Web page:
Recessional (poem)

Recessional (poem)

"Recessional" is a poem by Rudyard Kipling, which he composed on the occasion of Queen Victoria's Diamond Jubilee in 1897. The poem expresses pride in the British Empire, but also an underlying sadness that the Empire might go the way of all previous empires. Kipling recognizes that boasting and jingoism - faults of which he was often accused - were inappropriate and vain in light of God's dominion over the world.Fact|date=February 2007

Kipling had previously composed his more famous poem "The White Man's Burden" for Victoria's jubilee, but replaced it with "Recessional". "Burden" was published two years later, altered to fit the theme of the American imperialist expansion after the Spanish-American War.Greenblatt, Stephen (ed.) (2006). "Norton Anthology of English Literature". New York: Norton. ISBN 0-393-92532-3.]

Lest We Forget

The words "Lest We Forget" form the refrain of "Recessional". The phrase became popular as a warning about the perils of hubris and the inevitable decline of imperial power.

The history of western Christendom shows a recurrent pattern. When nations rise to wealth and power they are inclined to forget their God. The understanding was that it was Divine Providence who brought them the material and spiritual blessings that nurtured them into a position of greatness among the nations. Here are the telling lines of Rudyard Kipling's poem. The line "that we will not forget" says it was the Christian God who enabled the British to be the empire they then were; written for the queen's jubilee, this refers to her title of defender of the faith and, in essence the burden to rule over the less privileged.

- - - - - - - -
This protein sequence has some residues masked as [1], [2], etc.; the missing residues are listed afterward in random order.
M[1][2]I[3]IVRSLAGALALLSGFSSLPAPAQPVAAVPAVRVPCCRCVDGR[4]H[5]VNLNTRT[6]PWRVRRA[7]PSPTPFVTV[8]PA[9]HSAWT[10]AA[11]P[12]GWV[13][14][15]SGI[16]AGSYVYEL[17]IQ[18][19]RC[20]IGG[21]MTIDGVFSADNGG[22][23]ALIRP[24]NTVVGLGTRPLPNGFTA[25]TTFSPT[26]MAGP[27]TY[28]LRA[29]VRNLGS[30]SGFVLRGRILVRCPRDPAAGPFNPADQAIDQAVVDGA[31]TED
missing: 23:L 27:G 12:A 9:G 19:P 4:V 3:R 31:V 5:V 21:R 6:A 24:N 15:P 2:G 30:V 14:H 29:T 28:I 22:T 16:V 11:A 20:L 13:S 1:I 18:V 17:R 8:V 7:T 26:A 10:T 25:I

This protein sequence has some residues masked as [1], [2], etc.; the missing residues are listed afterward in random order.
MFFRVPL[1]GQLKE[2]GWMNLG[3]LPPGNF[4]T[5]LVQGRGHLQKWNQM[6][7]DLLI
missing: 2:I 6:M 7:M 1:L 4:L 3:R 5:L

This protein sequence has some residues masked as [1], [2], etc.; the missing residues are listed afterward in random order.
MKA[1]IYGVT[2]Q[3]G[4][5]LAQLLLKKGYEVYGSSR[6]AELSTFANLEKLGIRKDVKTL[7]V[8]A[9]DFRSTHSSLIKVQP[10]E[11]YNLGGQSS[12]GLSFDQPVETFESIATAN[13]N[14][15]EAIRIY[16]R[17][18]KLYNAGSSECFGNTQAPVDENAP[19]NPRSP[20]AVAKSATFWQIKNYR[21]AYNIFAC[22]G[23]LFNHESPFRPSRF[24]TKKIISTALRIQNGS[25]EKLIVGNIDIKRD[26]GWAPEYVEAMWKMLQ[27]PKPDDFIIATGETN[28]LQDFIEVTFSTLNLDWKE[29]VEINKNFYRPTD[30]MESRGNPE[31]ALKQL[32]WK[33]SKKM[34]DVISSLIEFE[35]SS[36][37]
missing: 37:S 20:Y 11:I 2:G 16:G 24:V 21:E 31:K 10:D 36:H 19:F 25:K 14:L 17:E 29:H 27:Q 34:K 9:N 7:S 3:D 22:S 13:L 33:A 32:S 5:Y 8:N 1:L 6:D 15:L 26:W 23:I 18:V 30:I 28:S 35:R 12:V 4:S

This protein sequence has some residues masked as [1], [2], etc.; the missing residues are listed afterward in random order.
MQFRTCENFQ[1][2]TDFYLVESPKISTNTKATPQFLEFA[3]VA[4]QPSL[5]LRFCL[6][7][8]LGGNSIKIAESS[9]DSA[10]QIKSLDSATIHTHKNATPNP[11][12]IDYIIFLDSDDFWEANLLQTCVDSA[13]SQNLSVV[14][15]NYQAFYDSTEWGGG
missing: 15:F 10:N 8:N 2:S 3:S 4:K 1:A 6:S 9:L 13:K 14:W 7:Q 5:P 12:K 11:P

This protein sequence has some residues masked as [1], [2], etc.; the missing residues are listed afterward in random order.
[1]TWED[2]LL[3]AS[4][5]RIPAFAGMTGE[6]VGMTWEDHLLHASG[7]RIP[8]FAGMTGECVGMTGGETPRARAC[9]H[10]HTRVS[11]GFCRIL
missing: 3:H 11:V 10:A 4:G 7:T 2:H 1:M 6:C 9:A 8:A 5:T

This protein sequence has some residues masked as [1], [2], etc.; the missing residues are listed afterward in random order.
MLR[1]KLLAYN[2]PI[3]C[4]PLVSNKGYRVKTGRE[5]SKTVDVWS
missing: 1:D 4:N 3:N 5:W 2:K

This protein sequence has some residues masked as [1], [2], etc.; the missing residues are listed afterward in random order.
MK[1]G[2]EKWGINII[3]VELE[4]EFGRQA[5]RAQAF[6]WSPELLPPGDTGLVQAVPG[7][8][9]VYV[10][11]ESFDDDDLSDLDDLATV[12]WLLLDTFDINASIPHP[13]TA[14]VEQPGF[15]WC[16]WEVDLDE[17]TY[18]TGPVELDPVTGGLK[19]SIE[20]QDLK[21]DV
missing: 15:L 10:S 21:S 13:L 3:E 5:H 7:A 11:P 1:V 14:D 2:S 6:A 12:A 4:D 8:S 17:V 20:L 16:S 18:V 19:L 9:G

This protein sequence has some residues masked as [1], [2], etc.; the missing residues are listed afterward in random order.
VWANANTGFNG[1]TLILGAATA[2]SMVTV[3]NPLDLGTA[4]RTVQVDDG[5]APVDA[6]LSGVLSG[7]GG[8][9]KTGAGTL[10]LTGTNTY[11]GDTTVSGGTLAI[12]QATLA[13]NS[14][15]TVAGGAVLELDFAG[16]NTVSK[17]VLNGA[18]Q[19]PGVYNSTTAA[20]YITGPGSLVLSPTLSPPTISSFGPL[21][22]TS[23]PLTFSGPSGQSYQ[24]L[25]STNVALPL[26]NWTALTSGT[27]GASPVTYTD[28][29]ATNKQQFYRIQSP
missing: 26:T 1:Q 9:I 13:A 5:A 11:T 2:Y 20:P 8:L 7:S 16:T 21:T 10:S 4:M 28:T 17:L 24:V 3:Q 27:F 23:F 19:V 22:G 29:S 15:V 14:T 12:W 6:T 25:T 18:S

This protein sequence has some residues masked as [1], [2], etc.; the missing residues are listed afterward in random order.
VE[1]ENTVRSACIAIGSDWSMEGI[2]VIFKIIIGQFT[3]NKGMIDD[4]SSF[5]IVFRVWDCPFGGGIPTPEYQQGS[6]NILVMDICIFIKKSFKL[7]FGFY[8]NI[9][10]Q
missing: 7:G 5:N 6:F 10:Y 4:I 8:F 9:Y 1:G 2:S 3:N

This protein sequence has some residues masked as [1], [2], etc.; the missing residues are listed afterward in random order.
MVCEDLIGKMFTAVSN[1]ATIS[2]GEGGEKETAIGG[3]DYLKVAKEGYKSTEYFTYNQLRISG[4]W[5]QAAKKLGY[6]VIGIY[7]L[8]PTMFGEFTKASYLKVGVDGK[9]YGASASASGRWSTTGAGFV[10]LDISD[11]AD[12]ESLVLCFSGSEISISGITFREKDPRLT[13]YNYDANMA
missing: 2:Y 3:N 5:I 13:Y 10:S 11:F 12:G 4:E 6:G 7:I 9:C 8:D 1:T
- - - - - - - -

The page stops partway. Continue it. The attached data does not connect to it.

::"Far-called, our navies melt away;"::"On dune and headland sinks the fire:"::"Lo, all our pomp of yesterday"::"Is one with Nineveh and Tyre!"::"Judge of the Nations, spare us yet."::"Lest we forget—lest we forget!"

The phrase later passed into common usage after World War I, becoming linked with Remembrance Day observations; it came to be a plea not to forget past sacrifices, and was often found as the only wording on war memorials, or used as an epitaph.

God of our fathers, known of old--
Lord of our far-flung battle line--
Beneath whose awful hand we hold
Dominion over palm and pine--
Lord God of Hosts, be with us yet,
Lest we forget--lest we forget!

The tumult and the shouting dies--
The Captains and the Kings depart--
Still stands Thine ancient sacrifice,
An humble and a contrite heart.
Lord God of Hosts, be with us yet,
Lest we forget--lest we forget!

Far-called our navies melt away--
On dune and headland sinks the fire--
Lo, all our pomp of yesterday
Is one with Nineveh and Tyre!
Judge of the Nations, spare us yet,
Lest we forget--lest we forget!

If, drunk with sight of power, we loose
Wild tongues that have not Thee in awe--
Such boastings as the Gentiles use,
Or lesser breeds without the Law--
Lord God of Hosts, be with us yet,
Lest we forget--lest we forget!

For heathen heart that puts her trust
In reeking tube and iron shard--
All valiant dust that builds on dust,
And guarding calls not Thee to guard.
For frantic boast and foolish word,
Thy Mercy on Thy People, Lord!


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